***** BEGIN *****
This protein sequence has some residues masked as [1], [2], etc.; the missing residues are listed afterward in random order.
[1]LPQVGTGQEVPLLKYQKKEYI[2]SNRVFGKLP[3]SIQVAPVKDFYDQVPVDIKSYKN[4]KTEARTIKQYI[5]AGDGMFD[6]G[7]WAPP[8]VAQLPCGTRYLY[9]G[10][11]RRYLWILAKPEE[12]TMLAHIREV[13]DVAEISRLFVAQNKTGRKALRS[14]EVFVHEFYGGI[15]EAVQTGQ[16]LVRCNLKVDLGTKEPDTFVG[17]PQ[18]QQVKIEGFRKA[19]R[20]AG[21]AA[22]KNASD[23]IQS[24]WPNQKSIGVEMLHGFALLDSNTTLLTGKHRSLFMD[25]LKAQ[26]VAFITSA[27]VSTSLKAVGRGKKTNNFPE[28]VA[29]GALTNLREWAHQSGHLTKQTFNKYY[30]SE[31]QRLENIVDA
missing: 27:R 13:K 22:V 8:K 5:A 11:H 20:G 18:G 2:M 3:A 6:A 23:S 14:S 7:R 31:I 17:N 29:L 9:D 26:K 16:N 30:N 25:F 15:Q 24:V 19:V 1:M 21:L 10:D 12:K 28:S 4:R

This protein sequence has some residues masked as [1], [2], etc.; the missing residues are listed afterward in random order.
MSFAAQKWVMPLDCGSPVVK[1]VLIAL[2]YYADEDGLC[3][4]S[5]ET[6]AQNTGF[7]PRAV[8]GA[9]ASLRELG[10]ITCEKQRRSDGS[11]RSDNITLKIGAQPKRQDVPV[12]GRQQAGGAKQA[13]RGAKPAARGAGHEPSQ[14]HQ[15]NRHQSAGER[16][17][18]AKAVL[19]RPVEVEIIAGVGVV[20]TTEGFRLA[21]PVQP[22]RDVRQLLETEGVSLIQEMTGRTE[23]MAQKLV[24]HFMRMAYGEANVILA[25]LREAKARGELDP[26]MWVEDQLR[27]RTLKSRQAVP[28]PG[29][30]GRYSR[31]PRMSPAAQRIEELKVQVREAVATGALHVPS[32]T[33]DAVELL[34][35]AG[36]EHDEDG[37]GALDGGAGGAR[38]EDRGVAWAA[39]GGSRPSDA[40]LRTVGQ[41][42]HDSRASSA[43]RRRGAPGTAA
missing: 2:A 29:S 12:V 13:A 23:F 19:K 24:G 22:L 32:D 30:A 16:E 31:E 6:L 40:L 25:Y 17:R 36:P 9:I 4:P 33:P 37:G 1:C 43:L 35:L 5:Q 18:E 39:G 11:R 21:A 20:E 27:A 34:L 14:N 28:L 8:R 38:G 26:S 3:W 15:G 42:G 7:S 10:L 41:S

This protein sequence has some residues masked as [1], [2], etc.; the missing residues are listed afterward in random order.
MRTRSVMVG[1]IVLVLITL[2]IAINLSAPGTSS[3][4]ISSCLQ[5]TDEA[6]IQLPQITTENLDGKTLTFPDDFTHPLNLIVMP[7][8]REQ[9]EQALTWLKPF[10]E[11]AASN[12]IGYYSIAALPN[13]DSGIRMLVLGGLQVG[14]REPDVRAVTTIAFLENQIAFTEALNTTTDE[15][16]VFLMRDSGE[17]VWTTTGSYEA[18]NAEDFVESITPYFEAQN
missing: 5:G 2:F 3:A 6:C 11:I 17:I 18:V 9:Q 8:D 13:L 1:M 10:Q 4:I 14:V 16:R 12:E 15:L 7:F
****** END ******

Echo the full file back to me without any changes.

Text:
This protein sequence has some residues masked as [1], [2], etc.; the missing residues are listed afterward in random order.
[1]LPQVGTGQEVPLLKYQKKEYI[2]SNRVFGKLP[3]SIQVAPVKDFYDQVPVDIKSYKN[4]KTEARTIKQYI[5]AGDGMFD[6]G[7]WAPP[8]VAQLPCGTRYLY[9]G[10][11]RRYLWILAKPEE[12]TMLAHIREV[13]DVAEISRLFVAQNKTGRKALRS[14]EVFVHEFYGGI[15]EAVQTGQ[16]LVRCNLKVDLGTKEPDTFVG[17]PQ[18]QQVKIEGFRKA[19]R[20]AG[21]AA[22]KNASD[23]IQS[24]WPNQKSIGVEMLHGFALLDSNTTLLTGKHRSLFMD[25]LKAQ[26]VAFITSA[27]VSTSLKAVGRGKKTNNFPE[28]VA[29]GALTNLREWAHQSGHLTKQTFNKYY[30]SE[31]QRLENIVDA
missing: 27:R 13:K 22:V 8:K 5:A 11:H 20:G 18:G 2:M 3:A 6:A 23:S 14:S 7:R 31:I 17:N 29:L 9:D 26:K 16:N 30:N 25:F 15:Q 24:V 19:V 1:M 21:L 10:D 12:K 28:S 4:R

This protein sequence has some residues masked as [1], [2], etc.; the missing residues are listed afterward in random order.
MSFAAQKWVMPLDCGSPVVK[1]VLIAL[2]YYADEDGLC[3][4]S[5]ET[6]AQNTGF[7]PRAV[8]GA[9]ASLRELG[10]ITCEKQRRSDGS[11]RSDNITLKIGAQPKRQDVPV[12]GRQQAGGAKQA[13]RGAKPAARGAGHEPSQ[14]HQ[15]NRHQSAGER[16][17][18]AKAVL[19]RPVEVEIIAGVGVV[20]TTEGFRLA[21]PVQP[22]RDVRQLLETEGVSLIQEMTGRTE[23]MAQKLV[24]HFMRMAYGEANVILA[25]LREAKARGELDP[26]MWVEDQLR[27]RTLKSRQAVP[28]PG[29][30]GRYSR[31]PRMSPAAQRIEELKVQVREAVATGALHVPS[32]T[33]DAVELL[34][35]AG[36]EHDEDG[37]GALDGGAGGAR[38]EDRGVAWAA[39]GGSRPSDA[40]LRTVGQ[41][42]HDSRASSA[43]RRRGAPGTAA
missing: 2:A 29:S 12:V 13:A 23:F 19:K 24:G 22:L 32:D 30:A 16:E 31:E 6:L 40:L 25:Y 17:R 36:P 9:I 4:P 33:P 37:G 1:C 43:L 35:L 5:Q 18:E 39:G 11:R 21:A 20:E 27:A 34:L 14:N 28:L 8:R 38:G 26:S 3:W 15:G 42:G 7:S 10:L 41:S

This protein sequence has some residues masked as [1], [2], etc.; the missing residues are listed afterward in random order.
MRTRSVMVG[1]IVLVLITL[2]IAINLSAPGTSS[3][4]ISSCLQ[5]TDEA[6]IQLPQITTENLDGKTLTFPDDFTHPLNLIVMP[7][8]REQ[9]EQALTWLKPF[10]E[11]AASN[12]IGYYSIAALPN[13]DSGIRMLVLGGLQVG[14]REPDVRAVTTIAFLENQIAFTEALNTTTDE[15][16]VFLMRDSGE[17]VWTTTGSYEA[18]NAEDFVESITPYFEAQN
missing: 5:G 2:F 3:A 6:C 11:I 17:I 18:V 9:Q 8:D 13:L 1:M 10:Q 4:I 14:V 16:R 12:E 15:L 7:F